Tracking NX

On May 16, 2012, Bald Eagle NX was released at the Rappahannock River Valley National Wildlife Refuge in Richmond County, Virginia.  NX was equipped with a GPS transmitter before release.  Read more about NX’s most recent [December 2011 - May 2012] case history.

NX’s December 2011 admission was not her first time at the Wildlife Center — NX was one of three eaglets hatched at the Norfolk Botanical Garden.  After her mother was struck and killed by an airplane, NX and her siblings were admitted to the Wildlife Center in April 2011.  After growing up at the Wildlife Center, NX was released on August 30, 2011 at Berkeley Plantation on the James River below Richmond.  NX was equipped with a GPS transmitter before release.   Read more about NX’s April – August 2011 case history

Where is she now?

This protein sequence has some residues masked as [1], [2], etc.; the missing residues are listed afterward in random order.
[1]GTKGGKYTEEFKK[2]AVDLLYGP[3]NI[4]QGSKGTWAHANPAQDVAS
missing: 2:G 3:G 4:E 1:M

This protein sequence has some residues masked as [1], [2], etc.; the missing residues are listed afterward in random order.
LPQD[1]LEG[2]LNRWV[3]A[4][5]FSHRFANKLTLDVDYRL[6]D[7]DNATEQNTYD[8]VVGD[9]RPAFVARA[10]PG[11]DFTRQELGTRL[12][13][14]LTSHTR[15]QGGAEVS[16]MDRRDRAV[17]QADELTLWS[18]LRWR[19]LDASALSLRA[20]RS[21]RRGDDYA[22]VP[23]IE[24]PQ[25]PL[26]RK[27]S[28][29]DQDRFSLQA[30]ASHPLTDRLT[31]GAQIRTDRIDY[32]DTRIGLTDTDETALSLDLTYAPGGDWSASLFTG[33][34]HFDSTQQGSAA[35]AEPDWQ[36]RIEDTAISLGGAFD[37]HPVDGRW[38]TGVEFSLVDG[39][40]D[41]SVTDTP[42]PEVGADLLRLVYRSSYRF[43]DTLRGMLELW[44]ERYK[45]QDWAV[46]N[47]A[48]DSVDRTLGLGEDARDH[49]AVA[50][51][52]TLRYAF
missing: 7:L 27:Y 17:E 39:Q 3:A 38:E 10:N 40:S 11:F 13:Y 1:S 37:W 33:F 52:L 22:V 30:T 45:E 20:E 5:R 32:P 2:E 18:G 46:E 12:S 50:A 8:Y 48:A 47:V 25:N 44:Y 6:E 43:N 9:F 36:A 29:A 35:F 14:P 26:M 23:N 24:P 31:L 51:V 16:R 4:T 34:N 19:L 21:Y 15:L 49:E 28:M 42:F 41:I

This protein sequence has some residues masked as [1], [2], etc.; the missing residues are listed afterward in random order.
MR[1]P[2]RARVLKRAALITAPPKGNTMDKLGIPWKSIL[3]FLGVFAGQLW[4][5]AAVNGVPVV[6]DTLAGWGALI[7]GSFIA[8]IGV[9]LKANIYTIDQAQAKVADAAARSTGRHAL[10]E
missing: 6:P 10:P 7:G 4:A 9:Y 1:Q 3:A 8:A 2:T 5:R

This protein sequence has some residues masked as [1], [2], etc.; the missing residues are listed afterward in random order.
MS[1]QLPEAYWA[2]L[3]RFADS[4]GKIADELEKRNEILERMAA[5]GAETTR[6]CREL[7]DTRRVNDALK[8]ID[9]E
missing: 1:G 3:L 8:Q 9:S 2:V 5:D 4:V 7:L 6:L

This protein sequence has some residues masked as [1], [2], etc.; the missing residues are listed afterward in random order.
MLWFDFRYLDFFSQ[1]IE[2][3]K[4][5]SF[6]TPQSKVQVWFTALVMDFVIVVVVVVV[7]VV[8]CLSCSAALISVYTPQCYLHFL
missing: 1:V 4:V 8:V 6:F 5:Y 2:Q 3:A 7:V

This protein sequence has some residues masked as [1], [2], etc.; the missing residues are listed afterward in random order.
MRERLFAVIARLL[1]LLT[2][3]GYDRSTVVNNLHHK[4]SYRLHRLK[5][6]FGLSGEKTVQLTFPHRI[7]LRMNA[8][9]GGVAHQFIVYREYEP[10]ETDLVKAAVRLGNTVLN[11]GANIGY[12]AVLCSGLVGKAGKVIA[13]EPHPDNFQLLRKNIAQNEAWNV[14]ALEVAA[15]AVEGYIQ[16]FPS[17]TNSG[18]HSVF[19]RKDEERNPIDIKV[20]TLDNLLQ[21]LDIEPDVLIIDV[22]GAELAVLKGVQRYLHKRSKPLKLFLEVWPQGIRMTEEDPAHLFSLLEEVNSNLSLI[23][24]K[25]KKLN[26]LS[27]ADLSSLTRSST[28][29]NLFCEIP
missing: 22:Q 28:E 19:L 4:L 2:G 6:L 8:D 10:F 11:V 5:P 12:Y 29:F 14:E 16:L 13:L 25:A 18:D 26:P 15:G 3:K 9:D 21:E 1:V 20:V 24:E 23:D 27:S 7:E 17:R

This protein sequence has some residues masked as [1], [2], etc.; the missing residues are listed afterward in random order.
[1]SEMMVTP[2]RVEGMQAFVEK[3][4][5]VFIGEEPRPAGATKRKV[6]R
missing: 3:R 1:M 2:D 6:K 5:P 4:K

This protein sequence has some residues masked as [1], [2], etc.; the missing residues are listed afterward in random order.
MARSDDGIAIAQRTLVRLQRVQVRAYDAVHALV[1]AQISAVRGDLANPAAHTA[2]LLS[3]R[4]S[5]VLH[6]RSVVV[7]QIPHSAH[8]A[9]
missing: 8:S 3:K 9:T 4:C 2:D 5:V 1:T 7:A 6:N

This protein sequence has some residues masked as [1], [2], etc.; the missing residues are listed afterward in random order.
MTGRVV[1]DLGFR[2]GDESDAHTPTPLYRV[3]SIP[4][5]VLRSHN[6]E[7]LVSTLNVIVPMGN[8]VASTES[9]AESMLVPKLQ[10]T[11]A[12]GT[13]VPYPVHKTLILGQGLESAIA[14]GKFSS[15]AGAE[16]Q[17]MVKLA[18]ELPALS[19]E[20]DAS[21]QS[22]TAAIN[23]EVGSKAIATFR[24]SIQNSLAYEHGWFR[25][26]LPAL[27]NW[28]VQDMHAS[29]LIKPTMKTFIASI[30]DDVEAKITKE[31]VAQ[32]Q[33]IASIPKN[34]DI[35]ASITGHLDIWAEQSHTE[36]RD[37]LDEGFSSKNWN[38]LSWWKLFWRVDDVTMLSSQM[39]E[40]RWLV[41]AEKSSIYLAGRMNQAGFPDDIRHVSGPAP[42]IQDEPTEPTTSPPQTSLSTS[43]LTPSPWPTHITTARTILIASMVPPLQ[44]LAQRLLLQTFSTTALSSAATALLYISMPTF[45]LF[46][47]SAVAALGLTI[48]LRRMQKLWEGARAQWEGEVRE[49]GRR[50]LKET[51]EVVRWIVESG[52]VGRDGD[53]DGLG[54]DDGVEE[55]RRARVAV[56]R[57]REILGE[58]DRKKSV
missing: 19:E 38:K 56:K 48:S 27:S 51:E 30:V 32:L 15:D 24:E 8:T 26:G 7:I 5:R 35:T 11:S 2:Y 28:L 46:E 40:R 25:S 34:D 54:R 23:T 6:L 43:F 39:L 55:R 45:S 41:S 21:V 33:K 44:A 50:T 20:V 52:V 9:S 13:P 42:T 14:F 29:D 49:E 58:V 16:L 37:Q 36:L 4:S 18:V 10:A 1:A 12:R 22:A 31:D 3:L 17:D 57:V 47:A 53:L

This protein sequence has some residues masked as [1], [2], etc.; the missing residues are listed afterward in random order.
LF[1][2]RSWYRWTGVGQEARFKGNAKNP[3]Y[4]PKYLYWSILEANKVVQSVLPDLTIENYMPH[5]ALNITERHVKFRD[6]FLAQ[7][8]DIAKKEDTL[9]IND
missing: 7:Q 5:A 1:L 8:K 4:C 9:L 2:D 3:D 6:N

May 20:  Bald Eagle NX has been sticking close to Quantico for the past two weeks -- but about a week ago, she flew to the Maryland side of the Potomac River!  NX is along the coast, and is currently directly across the river from Quantico [about 2.4 miles].  

May 16 was NX's three-year release anniversary.   It's hard to believe that it's already been three years since NX was released at the Rappahannock River Valley National Wildlife Refuge. 

May 6:  During the past week, Bald Eagle NX continued on her journey north; she's now about three miles south of Quantico, along the Potomac River. The Quantico area is a familiar hang-out for NX, and is a popular spot for Bald Eagles.

April 29:  Bald Eagle NX remains on the move -- during the past two days, she's flown about 25 miles northwest, into King George County.  She's within three miles of Caledon State Park.


Where has she been?  NX Archives

Frequently Asked Questions about the Transmitter

How is NX spending her time?

In general, a Bald Eagle’s daily activity depends on the age of the bird and the season.  According to the Birds of North America online, some studies suggest that immature eagles only spend about two to five percent of each day [24 hour period] in flight.  More than half of their time is spent roosting, and about a third of their time is spent perching.